I may be able to enjoy it again; some of it came back; I did some marginal half flips, then some spins — often nicely centered — even a couple of sitspins of sorts (although the top of my left boot chafed). Especially gratifying was my waltz jump coming back, I more or less remembered how to do them despite being scared (two of 'em aborted themselves!), but several though small were recognisable waltz jumps and my confidence did build to the point that I suddenly remembered how to do back edge rolls which I used to do with great strength and rhythm: a good deal of which reappeared suddenly. I also did sets of FI, FO, BI, BO edges: the last quite weak, but they will come back. FXO's CCW came back, I didn't try CW — too many people and not sure enough of myself to go against the direction. BXO's outside the context of spin preparation proved nearly impossible and scary: a pity since I'd been developing good power and solidity.

I tried no other jumps, although subconsciously I seemed to be weighing the half-lutz and the salchow. No camel attempts, and only two very faint and failed attempts at backspins (from lunges); a very tepid F spiral, but several fairly good back spirals, catchfoot etc. and for the first time I managed to catch my foot with both hands, something I'd never done even at the height of my skating: I did it twice but then didn't quite know what to do with it, so each time coiled to a stop holding my foot in my hands almost over my head, looking stupid. . . .

A few minutes before the end of the session, when the children (a Beta-level lesson in the center) and lots of uncontrolled young adults had cleared off, I did a bit of mild power stroking and XO's: that's going to be OK. And I never fell, despite the abortive jumps, one aborted spin, and serious curious instabilities; even: I didn't feel unsafe (like I did last time): just uncertain. All in all and considering this is only the fourth time I've skated since January — only the second time more than half an hour — I'd characterise it as remarkably solid and businesslike. I can conceive of enjoying it again, but I think not in the way I used to: the enjoyment looks like it would come from solidity and technical mastery, and even something, which given enough persistence and ability (an unknown in the equation), looks like it might be related to a competitive mind, a desire to crush others and impose myself on the ice; which is not something familiar to me: anyway, vedremo.

My left foot, mostly up from the top of the arch, up the outside of the ankle and the outside of the leg to just below midcalf, hurts: a sharp nerve-pinch type ache, similar to the lancing pains I've been having in the hips these last coupla weeks. My right foot and leg are absolutely fine: the right boot is a joy.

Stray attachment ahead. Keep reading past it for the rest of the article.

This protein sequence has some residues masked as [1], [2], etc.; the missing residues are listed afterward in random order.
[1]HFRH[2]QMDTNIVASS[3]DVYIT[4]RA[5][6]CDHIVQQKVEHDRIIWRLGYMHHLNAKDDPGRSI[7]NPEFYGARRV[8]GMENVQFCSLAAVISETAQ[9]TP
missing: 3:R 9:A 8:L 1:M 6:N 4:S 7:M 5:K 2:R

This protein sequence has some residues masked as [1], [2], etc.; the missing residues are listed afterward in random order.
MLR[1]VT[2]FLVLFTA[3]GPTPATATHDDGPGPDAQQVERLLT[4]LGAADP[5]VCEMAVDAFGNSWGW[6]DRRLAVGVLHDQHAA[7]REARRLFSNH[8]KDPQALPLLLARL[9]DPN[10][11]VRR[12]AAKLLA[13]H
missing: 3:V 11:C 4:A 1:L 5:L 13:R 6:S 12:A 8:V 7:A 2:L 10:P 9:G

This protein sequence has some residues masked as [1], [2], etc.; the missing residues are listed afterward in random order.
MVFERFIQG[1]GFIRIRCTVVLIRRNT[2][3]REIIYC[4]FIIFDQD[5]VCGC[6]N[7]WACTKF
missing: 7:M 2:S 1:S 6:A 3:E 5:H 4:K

After my skate, a quick change into civvies, two gatorades, and a bus — I was afraid to try rail since it might still be knocked out — to the Anagnina terminus of one of the subway lines: putting me at Termini 14 minutes late for the good train to Foligno. This one, which required an 8500₤ supplement, left at 2055 and is due in Foligno at 2238, but is also in fact running a bit late — we stood in Terni station for ten minutes — and idiotically the Spello connection isn't until 2320 anyway: 15 minutes later and I'd be fast walking it. Obviously not happy about that: I gave James the key, but he still has to open for me — Plus finally there was such a throng at the ticket counters (forty people or more in each line) that I couldn't buy the supplement at the station and got socked ₤10,000 for doing it on the trainb — the trains work much less well than 3 years ago: there's been a problem about half the time; there used to be almost none. Anyway I'll have an idiotic waste of 40 minutes or so in Foligno train station; yet cabs are outrageous (35ML to do the 4 miles to Spello) & I need to start cooling it with expenses now, at least until I earn some money somehow — another dismal problem I'm not quite ready to deal with yet.


Later Notes for the Web:

a Via Piramide Cestia, 65. Tel.: 06/57.43.754.

b Travelers who can do so are well advised to avoid at all costs buying tickets at Termini train station in Rome: you will often wait in line there to get to the ticket window half an hour or more, and the automatic ticket dispensers are, in my experience, often enough on the fritz; if you are depending on that ticket to leave Rome, buying it on the train will cost you quite a bit extra, and even sometimes some unpleasantness. You'll see it stated that you can present yourself to the conductor on the platform before the train leaves and state your intent to buy the ticket onboard, then do so without penalty: again in my personal experience, most of the time this is not true.

Buy your tickets at any smaller local train station elsewhere!


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Page updated: 6 Feb 10